Sorry for the essay! Hope this helps.

 

Edited by CJPT
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Wow, tons of good responses, thanks lads.

@Luke82Yeah, Agrax Earthshade is magical! I'm looking forward to getting in to my skaven at some point as I can just dump the stuff on it will look great! Having painted 6mm for years, I still forget the number one rule that it follows also applies to 28mm, that troops get the basics and the heroes get the extra time spent on them! I think as they are so much bigger than 6mm, even painting a unit feels like painting 20 individuals!

@TheOtherJosh Thanks, I've always been put off adding myself to the painting contract as when ever I tend to drop in and look, I see tons of ''oh I'm keeping it easy this month as I'm super busy- 9000pts of nurgle, an entire converted forgeworld bloodthirster smashing through a village, a display board, finishing off my last 250 freeguild and I got to make time to start and finish an entire DoK force for the tournament I've entered, which is three days away'' ! I always feel that my own 'I'd like to at least finish this one night goblins skin and maybe get the basing done on the only two daemons I painted last month'' would just be awkward , especially when at the end of the month I've managed to paint something completely different and not finished the basing! haha

@AlphaKennyThing thanks, thats a kind offer! The thing I'm dreading most of all is painting my joint DoK/dark elves force which I got for christmas. I have so much skin to paint, and it terrifies me (I've stuck to green skins for years as I hate painting flesh!) I've had some luck in the past with the white undercoat and fleshshade wash method, but find it feels 'mucky'. It worked well for my cannibal ghoul I painted that way for an inquisitor game, but not sure the messy style works well for elves. I dislike the pale/rakarth flesh version that peachy and duncan used for warhammer tv, I prefer the warmer soft pink tone but having painted it from brown up to pink skin before, I dread to attempt that on 200+ models. I've always loved the idea of painting in 500pt batches, I was tempted to join the 500pts per month at my local store, trouble is if I get caught up in too much work and miss a month I'd feel really defeated having tied myself into it being a hard set timescale.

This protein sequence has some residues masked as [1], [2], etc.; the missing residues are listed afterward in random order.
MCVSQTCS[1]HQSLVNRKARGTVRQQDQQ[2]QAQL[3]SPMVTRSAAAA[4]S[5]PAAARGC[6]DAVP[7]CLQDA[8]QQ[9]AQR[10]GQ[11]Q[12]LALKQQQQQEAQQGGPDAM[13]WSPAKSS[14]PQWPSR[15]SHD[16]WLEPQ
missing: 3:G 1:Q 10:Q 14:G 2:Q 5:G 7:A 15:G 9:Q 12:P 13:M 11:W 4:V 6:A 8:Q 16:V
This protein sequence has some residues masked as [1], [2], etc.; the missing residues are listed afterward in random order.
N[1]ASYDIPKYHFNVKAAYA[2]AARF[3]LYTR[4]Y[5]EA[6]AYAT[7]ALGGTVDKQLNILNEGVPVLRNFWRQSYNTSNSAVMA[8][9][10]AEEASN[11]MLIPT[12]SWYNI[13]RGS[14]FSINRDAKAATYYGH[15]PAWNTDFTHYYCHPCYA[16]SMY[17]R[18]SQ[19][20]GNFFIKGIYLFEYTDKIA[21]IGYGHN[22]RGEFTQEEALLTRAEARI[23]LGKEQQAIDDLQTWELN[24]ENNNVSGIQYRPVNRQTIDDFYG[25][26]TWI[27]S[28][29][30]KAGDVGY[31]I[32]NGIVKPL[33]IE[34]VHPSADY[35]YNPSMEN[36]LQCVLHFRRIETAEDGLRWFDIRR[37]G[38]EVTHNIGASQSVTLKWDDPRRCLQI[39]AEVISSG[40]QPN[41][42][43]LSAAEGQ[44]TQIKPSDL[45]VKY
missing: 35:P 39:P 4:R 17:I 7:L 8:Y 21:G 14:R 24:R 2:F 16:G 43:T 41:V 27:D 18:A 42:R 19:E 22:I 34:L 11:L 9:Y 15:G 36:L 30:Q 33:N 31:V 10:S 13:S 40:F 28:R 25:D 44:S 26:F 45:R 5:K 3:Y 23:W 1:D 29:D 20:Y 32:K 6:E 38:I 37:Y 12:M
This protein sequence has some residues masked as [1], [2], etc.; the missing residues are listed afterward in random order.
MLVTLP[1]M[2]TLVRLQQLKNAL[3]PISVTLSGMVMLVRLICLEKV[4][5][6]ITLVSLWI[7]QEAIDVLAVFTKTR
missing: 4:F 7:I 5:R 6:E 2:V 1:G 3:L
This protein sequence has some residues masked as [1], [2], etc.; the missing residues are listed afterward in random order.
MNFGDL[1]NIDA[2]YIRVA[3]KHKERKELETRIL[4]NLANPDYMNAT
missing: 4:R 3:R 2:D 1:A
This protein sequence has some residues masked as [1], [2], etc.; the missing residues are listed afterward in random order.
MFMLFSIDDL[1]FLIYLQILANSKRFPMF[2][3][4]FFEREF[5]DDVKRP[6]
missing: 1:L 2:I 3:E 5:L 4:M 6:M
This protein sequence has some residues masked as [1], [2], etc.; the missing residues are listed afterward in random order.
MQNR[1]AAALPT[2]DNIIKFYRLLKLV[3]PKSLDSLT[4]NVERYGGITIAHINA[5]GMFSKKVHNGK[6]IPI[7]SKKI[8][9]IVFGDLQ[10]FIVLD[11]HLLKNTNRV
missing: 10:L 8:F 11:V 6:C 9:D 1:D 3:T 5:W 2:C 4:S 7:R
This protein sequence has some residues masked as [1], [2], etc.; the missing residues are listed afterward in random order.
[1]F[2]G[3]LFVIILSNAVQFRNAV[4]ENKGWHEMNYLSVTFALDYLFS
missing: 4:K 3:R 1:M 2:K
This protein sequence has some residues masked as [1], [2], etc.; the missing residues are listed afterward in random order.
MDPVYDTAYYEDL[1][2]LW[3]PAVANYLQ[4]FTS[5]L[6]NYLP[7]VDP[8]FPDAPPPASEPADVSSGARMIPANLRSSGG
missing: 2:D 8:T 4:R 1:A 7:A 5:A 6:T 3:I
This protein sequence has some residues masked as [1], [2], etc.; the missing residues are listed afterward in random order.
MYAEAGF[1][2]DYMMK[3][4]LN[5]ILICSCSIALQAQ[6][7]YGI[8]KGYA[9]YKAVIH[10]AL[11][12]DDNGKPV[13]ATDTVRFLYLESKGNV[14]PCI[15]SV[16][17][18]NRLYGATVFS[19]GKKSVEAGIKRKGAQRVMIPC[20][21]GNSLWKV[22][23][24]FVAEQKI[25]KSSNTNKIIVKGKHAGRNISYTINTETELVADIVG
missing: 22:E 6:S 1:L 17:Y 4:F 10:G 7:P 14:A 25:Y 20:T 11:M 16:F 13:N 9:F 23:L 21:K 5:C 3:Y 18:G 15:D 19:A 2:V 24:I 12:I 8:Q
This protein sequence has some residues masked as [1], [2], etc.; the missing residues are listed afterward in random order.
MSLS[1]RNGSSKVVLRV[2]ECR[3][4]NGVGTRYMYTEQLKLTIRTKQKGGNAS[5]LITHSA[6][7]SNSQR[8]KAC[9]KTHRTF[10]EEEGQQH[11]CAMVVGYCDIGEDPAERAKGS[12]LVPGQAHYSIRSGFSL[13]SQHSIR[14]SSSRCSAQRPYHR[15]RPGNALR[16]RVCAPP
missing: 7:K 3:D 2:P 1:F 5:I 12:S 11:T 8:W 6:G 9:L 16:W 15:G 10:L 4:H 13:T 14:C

@Overreadwow thanks for such a detailed response. I like the box count idea. I might have a rejiggle with the idea and convert it to painting, I've no problem with getting stuff built, I've had to force myself to stop as its the bit I enjoy the most but it quickly piles up! Yes, definitely hard to go cold turkey, especially as my favourite army is getting its update this week as well as so many good made to order offers. Thankfully I dont buy much on impulse but most of the made to order stuff has been far too tempting to add models I missed out on or lost over the years, to armies I already own!
I tidied up my whole hobby room before I sat down to start painting the other week, its much nicer to have it clean and not covered in half painted projects. I do still have a shelf of shame I need to clear but once I do, it can then become a shelf of display, which should be must more inspiring! I like the organisation ideas. I cleaned everything up and away and sorted out some new paint racks (even if they were cheap home made affairs!) but perhaps I can shift them about that I can have a WIP rack as well in front of me!
I do often spend far too long decided what to put on when painting. I need something that I can enjoy but dont need to always look at. I love Buffy and Angel but having fallen ill a few years back, I became housebound for a time and that was all I had to do so ended up watching it on repeat for an entire year, I think it will be a long time before I can watch it again with out getting a bit queasy! haha I always like painting to Dexter, as it was never complex enough need to pay all my attention to it, especially  having seen it before, but found it relaxing enough to crack on with painting with out ever getting bored.